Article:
Konrath agrees.  “E-books are a perfect place to experiment and try new things, and since you own your rights, you aren't tied down to any particular genre, and you can always delete something that isn't working.

But whatever you put on Kindle should be perfect. No errors, well-edited, great covers, perfectly formatted. This should be your best work, presented in the best way possible.”

In other words, just as in mainstream publishing, self e-publishing is still all about the reader. 

It's not about clearing your closet of dusty manuscripts just because you can.  Unless you plan on giving your work away for free, your goal is to attract paying customers.  Which means the books you self e-publish need to be just as good as any book a NYC publisher is selling.

If you have a backlist that you own the rights to, they've already been professionally edited,  you're good to go.  Do be aware that publishers own the cover art, so you'll need to create a new cover for your e-book.

If you're planning to publish a book that hasn't been previously published, make certain it is professionally edited.  The four books I chose for my experiment were all edited prior to my self-publication--three by NYC editors (before their road to publication went astray) and one by a professional freelance editor.  Do not rely solely on your critique partners or your Great Aunt Martha who gushes to her bridge club about your writing! 

Remember, not only are you competing against NYT bestsellers, you're also selling a product to a consumer.  If you expect to win their hard earned money--and more importantly, their time, attention, and future sales loyalty--then you need to create a worthy product.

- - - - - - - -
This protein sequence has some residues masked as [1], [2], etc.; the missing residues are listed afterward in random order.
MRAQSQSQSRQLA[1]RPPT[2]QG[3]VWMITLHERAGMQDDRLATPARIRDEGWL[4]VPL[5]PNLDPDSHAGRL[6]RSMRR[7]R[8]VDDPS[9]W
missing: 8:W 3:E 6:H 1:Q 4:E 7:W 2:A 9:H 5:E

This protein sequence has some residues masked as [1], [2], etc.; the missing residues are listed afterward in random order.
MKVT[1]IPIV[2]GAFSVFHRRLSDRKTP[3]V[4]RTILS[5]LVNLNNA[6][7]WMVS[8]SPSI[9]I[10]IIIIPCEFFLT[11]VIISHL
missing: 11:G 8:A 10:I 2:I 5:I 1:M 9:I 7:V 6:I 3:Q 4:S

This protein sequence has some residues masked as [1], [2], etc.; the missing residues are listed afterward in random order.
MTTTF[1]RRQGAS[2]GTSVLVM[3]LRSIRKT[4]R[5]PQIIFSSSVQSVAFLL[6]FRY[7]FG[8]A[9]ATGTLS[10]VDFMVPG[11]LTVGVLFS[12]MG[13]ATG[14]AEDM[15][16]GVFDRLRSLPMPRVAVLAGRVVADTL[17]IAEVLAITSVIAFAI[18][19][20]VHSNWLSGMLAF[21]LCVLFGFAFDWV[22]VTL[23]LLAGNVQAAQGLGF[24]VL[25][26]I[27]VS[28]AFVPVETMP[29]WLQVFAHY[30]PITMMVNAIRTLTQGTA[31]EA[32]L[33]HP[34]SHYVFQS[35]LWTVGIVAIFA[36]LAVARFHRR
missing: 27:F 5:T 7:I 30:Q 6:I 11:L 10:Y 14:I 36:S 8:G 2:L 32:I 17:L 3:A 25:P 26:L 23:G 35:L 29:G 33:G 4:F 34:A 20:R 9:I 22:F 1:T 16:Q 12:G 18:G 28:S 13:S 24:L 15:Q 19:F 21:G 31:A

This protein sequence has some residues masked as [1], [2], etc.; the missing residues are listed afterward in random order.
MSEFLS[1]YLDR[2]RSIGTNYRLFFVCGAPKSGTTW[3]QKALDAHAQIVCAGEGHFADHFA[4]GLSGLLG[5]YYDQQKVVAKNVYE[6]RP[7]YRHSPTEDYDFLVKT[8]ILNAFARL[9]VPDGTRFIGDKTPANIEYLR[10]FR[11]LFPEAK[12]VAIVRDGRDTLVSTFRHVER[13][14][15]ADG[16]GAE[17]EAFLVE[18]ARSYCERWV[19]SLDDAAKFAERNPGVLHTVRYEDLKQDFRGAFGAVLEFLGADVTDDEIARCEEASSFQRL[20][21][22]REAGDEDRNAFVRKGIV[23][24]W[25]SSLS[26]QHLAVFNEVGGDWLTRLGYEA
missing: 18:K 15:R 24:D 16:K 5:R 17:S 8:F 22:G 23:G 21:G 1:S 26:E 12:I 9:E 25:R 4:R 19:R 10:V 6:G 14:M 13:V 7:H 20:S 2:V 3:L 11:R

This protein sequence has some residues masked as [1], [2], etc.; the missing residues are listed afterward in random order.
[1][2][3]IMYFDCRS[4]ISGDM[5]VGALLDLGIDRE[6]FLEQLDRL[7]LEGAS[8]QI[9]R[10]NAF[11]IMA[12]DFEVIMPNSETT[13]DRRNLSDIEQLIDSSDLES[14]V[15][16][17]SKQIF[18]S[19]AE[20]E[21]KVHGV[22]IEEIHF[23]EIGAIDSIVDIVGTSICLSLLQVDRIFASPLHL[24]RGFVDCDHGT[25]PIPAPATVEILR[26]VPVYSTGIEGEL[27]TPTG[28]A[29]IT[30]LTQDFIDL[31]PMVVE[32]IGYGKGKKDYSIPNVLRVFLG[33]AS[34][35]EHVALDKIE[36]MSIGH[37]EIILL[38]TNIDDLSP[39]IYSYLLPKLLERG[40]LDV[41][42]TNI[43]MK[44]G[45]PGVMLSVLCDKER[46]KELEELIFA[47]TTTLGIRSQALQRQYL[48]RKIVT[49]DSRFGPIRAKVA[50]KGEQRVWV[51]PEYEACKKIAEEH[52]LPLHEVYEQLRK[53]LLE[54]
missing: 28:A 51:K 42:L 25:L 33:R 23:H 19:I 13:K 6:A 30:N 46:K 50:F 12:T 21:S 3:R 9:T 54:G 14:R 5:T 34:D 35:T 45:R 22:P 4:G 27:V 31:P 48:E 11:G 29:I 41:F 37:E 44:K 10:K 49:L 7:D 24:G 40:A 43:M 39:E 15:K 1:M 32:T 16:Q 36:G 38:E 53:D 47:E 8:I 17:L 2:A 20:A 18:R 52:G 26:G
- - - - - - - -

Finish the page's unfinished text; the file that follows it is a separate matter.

When using a previously unpublished book, you'll want to register a copyright (I did all four in one electronic batch using the US Copyright office's online registration) and include a copyright notice in the front of your book.  You may also want to purchase an ISBN number (this will allow you to better track your sales).  More on this in Part Two.

One pitfall I hadn't totally realized prior to publishing these books was their impact on my branding. 

These books were all romantic thrillers while my traditionally published novels are medical suspense (although with some romantic elements).  Since the romance community had praised and embraced my medical suspense novels, I thought readers would assume these books were a logical extension of my writing, although in the romance genre.

Most readers have enjoyed these books—after publishing them, I received dozens of letters from fans asking if there would be more, telling me how much they enjoyed these books.